DETROIT — U.S. District Judge Avern Cohn’s second-floor courtroom in downtown Detroit is normally a sobering place where drama unfolds and lawyers do battle.But on Wednesday, all was different. There was plenty joy in the air. Lawyers and judges, friends and family, reporters and court workers and a group of his former law clerks and staff filled the cavernous room to celebrate a milestone birthday: His 90th. There were soft drinks and little desserts and abundance of smiles and laughter.
Cohn moves these days a little slower than in the past, and certainly more so than in 1979 when he was appointed to the bench by President Jimmy Carter. But Cohn, who has always been considered one of the shining legal minds in the courthouse, continues to display his sharpness and wit.
“The judge’s body may be 90, but his mind is 35 and sharp as a tack,” says defense attorney Robert Morgan, a former federal prosecutor. “He’s also the most voracious reader of pleadings, books, magazines and news articles of anyone I’ve ever known.”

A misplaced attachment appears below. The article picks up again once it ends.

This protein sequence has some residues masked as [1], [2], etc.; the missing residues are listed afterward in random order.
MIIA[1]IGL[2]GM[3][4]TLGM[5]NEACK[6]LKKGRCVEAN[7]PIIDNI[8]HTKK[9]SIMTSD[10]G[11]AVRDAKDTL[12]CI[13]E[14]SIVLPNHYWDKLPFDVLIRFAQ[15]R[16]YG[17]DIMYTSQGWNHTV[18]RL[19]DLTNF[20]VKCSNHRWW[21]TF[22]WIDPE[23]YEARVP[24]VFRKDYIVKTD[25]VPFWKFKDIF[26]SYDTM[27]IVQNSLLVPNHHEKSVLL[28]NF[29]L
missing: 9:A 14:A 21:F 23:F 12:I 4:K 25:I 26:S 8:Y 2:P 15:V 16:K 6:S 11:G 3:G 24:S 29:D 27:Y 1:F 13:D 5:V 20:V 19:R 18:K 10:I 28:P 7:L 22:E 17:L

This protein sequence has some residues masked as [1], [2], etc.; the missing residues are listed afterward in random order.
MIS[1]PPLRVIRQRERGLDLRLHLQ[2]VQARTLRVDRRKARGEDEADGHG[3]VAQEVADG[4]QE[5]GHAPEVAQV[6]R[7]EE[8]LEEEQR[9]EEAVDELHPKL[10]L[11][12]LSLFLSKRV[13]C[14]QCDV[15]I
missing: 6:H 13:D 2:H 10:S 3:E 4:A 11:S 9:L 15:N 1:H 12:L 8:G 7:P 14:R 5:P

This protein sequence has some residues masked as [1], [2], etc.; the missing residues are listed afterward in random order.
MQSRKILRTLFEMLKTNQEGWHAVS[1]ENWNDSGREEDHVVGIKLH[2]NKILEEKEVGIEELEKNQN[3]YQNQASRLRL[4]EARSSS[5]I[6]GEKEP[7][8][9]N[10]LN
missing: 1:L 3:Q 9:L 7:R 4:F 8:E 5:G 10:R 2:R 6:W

At the party, he told the crowd that his relationship with his secretary Lori Van Hove is based on a “need to know basis. She tells me what I need to know.”
The day after the party, Cohn told Deadline Detroit that he has no intention of slowing down even though he has taken senior status and is getting on in years. Most judges with that status take a lighter load, though according to the Oakland County Legal News, Cohn isn’t alone. He’s one of 30 district judges 90 or over in the country on senior status who still take a full load.
He says he gets the same number of cases as the other judges, but adds:
“The only reason I’m slowing down is because we’re all getting less cases.”
Chief U.S. District Judge Gerald Rosen told the Oakland Legal News:
“At 90 years old, Judge Cohn remains what he has been for more than three-and-a-half decades – a vital force in the life of our court family, and the conscience of the court. He continues to preside over a full criminal and civil docket with a razor-sharp mind, astute intellect, and remarkable energy and enthusiasm. He is an institution on our court, and is admired, respected and beloved by his colleagues and our staff.”
Does Cohn still enjoy the job after all these years?
“I never use the word enjoy” when talking about the bench, he said. “I get great satisfaction. Enjoy isn’t a word that a judge should use.”